Thursday, June 4, 2015

A 'Perfect Crime' Says Drug Dealer Witness Who Would Like To Hear From Jurors

By George Anastasia
For Bigtrial.net

Robert Kushner said he told the truth when he took the witness stand as the prosecution's leadoff witness in the trial of six Philadelphia narcotics cops indicted for allegedly going rogue.

A jury verdict last month finding all six not guilty doesn't change any of that, the bulky 32-year-old former marijuana dealer said as he sat in a deli off City Avenue earlier this week offering more questions than answers in the wake of the high profile trial and what he said was "the perfect crime" committed by men sworn to uphold the law.

"I know what happened to me," Kushner said as he calmly recounted the same details he had offered the federal court jury when he took the stand back in March. "Those charges were valid."

Kushner, who lost his job as a basketball coach at a private high school after he took the stand and went public with his drug dealing past, said he had nothing to gain by lying and in fact had lost more -- a job he loved -- by taking the stand.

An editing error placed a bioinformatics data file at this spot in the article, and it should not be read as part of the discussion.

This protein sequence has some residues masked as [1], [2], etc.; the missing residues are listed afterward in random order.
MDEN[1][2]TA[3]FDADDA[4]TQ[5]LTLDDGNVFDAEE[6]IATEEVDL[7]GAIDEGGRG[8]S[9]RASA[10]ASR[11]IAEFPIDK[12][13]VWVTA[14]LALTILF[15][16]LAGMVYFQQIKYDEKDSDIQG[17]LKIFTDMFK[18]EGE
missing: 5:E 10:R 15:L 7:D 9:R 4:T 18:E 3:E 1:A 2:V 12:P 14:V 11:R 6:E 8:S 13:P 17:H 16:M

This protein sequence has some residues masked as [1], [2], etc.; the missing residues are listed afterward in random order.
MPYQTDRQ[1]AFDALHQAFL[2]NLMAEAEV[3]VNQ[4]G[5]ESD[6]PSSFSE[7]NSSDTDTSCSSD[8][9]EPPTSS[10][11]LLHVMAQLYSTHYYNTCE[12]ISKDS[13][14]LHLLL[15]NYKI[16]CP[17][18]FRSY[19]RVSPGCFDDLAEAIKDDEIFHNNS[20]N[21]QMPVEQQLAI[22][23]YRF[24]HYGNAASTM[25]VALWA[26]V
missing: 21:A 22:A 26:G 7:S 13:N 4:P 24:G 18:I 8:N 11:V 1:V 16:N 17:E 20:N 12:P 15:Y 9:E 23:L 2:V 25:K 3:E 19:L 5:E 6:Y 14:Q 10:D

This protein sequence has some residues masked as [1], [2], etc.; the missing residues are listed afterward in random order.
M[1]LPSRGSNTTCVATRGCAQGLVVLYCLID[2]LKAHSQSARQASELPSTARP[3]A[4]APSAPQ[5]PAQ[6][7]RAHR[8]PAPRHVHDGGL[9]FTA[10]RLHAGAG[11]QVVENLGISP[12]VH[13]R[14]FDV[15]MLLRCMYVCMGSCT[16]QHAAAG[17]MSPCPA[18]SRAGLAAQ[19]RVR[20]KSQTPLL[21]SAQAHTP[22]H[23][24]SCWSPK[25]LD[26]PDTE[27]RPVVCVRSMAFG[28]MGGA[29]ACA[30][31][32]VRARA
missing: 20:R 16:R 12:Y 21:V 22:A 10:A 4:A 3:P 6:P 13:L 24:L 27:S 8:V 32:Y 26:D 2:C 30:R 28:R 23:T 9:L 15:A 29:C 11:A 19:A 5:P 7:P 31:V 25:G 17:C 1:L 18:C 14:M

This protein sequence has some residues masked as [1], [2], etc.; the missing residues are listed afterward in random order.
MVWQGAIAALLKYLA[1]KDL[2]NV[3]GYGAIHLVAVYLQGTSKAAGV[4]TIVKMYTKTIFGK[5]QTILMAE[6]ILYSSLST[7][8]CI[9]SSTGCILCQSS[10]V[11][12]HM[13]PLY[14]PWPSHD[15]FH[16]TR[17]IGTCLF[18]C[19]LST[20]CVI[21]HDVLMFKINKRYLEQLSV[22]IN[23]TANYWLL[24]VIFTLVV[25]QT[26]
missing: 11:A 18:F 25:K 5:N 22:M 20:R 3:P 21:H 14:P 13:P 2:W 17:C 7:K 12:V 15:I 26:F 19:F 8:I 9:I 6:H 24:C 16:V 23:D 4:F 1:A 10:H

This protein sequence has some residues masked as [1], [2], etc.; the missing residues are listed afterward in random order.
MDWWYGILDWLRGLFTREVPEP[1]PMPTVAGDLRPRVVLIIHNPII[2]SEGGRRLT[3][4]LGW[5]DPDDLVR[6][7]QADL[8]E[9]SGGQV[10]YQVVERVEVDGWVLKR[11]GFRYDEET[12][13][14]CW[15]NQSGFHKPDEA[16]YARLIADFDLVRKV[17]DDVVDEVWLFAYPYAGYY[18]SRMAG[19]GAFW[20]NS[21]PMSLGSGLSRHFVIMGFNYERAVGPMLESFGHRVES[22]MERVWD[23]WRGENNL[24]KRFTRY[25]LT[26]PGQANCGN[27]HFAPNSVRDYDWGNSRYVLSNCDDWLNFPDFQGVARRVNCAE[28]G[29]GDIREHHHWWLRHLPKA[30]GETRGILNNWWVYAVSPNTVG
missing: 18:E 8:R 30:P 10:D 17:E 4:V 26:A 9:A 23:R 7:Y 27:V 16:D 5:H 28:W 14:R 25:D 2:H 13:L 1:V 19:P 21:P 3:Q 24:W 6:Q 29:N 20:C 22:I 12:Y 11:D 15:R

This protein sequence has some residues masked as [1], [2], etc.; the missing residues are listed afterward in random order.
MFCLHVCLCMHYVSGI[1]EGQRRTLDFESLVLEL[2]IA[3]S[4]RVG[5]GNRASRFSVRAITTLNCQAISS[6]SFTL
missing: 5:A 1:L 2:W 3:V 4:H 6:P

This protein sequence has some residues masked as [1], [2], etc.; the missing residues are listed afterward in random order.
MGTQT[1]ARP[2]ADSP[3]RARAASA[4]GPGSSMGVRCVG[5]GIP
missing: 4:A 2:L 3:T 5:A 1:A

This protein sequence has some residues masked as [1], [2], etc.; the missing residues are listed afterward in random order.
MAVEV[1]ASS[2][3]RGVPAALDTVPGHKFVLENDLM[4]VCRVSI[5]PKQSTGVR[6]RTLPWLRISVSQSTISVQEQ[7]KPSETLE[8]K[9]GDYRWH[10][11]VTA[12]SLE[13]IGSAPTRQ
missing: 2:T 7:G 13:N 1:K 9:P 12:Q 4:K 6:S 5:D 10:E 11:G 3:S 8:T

"I'm not suing the city (as dozens of other drug dealers arrested by members of the tainted Narcotics Field Unit are)," he said. "My arrest had been expunged because I was a first time offender. I had nothing to gain."

Kushner said he was not speaking for any of the other witnesses and could not comment on the validity of what they had alleged. But he repeated again and again that his story was true. Why the jury didn't accept it, he said, is a question that he asks over and over.

Only those who served on the jury have the answer to that and thus far none of the six men and six women who heard testimony during the seven-week trial and spent another week in closed door deliberations have commented publicly. (Any juror who would like to do so, is invited to contact bigtrial.net.)

A George Washington University graduate from Lower Merion who drifted into the drug underworld after graduating, Kushner does not try to sugarcoat his past or the troubling back story that is also part of his life.